Google just unveiled its latest autonomous car, and it's a bulbous two-seater, with no steering wheel, gas or brake. This is the future, pod people.
Unlike the Prius and Lexus hybrids in Google's fleet, this was designed from the ground-up as a complete reimagining of what transportation could be. It's designed to simply get you get from A to B – plug in your destination and you'll never have to interact with the controls.
We're now exploring what fully self-driving vehicles would look like by building some prototypes; they'll be designed to operate safely and autonomously without requiring human intervention. They won't have a steering wheel, accelerator pedal, or brake pedal… because they don't need them. Our software and sensors do all the work. The vehicles will be very basic—we want to learn from them and adapt them as quickly as possible—but they will take you where you want to go at the push of a button. And that's an important step toward improving road safety and transforming mobility for millions of people.
By starting with a blank sheet of paper, Google X – the company's skunkworks division – was able to nix every extraneous bit of modern cars, which means in addition to no controls, it doesn't have a stereo, a glovebox, or mirrors.
What it does have is an electric drivetrain that's capped at a top speed of 25 MPH, buttons for start and stop, and a screen that shows the route.
This being Google, there isn't much to the design. It's basic, raw, and yes, looks like a techno Koala. But by starting from scratch, engineers have been able to do things like upgrade the sensors from the 12-degree field-of-view of its earlier prototypes to a full 360-degree view to get more than 200 yards of visibility and track hundreds of objects.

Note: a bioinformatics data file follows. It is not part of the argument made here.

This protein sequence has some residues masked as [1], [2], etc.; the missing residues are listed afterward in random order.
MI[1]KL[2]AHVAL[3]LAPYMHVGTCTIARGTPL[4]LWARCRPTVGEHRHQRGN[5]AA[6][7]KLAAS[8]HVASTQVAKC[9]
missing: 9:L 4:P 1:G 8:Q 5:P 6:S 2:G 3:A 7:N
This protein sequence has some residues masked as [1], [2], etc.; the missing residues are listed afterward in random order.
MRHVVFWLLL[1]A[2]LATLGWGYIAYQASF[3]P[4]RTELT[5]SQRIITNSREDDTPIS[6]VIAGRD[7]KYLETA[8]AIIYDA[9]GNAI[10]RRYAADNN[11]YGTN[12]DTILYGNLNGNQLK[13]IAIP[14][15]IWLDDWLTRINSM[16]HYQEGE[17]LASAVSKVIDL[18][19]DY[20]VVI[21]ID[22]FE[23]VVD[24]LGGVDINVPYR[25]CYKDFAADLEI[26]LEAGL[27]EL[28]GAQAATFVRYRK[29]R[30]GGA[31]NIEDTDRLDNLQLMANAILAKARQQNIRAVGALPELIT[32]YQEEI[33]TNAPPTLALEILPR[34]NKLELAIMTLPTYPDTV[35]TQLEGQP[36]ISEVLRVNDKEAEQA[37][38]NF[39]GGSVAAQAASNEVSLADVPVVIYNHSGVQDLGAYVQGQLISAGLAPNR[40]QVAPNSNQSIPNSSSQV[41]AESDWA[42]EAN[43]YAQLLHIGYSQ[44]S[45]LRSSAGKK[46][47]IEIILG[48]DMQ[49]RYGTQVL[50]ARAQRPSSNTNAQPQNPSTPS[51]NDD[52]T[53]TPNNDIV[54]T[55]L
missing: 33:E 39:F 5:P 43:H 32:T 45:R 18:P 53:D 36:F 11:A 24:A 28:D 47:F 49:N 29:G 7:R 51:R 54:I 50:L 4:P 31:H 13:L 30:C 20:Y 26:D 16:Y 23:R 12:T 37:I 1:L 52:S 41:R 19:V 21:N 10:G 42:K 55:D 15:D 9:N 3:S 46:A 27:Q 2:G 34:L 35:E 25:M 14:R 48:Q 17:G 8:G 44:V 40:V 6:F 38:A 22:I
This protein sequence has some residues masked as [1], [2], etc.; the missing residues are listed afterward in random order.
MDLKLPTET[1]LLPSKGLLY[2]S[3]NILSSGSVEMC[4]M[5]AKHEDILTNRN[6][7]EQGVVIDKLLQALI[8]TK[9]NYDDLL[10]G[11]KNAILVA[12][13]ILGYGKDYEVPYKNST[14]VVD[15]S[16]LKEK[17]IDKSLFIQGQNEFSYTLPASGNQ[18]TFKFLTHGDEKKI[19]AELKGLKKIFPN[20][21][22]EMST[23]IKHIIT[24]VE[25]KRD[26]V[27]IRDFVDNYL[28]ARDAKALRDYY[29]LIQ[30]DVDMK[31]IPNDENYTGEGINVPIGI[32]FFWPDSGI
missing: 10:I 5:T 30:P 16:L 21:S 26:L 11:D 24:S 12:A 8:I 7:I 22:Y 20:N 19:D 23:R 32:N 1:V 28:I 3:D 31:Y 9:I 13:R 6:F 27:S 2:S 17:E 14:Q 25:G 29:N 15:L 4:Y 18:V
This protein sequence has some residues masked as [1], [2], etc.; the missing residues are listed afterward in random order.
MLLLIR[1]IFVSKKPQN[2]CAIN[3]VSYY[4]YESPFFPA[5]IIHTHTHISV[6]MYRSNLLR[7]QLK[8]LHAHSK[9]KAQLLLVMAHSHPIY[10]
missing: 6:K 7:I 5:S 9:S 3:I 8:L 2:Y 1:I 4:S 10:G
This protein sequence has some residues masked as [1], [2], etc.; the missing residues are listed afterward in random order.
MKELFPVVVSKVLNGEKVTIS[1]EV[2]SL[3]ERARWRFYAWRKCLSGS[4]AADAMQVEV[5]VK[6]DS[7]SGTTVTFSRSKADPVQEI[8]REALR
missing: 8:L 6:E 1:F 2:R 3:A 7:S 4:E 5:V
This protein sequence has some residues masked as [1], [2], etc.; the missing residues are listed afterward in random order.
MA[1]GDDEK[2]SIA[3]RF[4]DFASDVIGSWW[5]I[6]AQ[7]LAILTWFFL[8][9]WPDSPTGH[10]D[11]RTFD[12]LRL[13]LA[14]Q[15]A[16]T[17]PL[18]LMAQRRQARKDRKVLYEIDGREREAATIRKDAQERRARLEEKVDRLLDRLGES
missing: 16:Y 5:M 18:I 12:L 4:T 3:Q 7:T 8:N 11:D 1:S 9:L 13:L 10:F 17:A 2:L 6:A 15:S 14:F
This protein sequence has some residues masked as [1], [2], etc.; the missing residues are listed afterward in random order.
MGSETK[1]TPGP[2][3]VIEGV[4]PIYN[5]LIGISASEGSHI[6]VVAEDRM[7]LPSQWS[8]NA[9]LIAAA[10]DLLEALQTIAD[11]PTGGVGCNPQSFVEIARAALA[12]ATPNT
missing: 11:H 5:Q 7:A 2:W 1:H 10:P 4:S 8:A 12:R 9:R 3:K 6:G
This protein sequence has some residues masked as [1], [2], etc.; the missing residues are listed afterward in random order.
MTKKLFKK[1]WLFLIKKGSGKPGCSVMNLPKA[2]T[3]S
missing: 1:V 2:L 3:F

Like Google's previous efforts, the systems mimic defensive driving behavior, so the car will stay out of blind spots, move away from big rigs, pause when the light goes green, and even give lane-splitting fools like me room.
Google put a premium on safety, beginning with that speed governor, since minimal speeds means minimal damage. The windshield is flexible and the front end is made of foam, so it will give if it hits a pedestrian or bicyclist, and while there are no ancillary controls on this first prototype, there are mechanical redundancies built in, with two different systems controlling the steering and brakes.
"We imagine at some point there will be an accident with one of these vehicles, so we've designed the front end to be soft," Ron Medford, director of safety for the project and former U.S. Department of Transportation administrator in charge of vehicle safety research and regulations told Recode.
It's also designed to entice partners in the program, since Google has no intention of building and selling its own autonomous car. At least, for now.
Google's plan is to build about 100 of these prototypes, with "safety drivers" beginning to test the cars this summer. Those cars will have traditional controls as a backup, and Google plans to run the pilot project for a couple of years to learn from the program. Will it go on sale? No. Could it be integrated with Uber, which Google owns a stake in? Absolutely.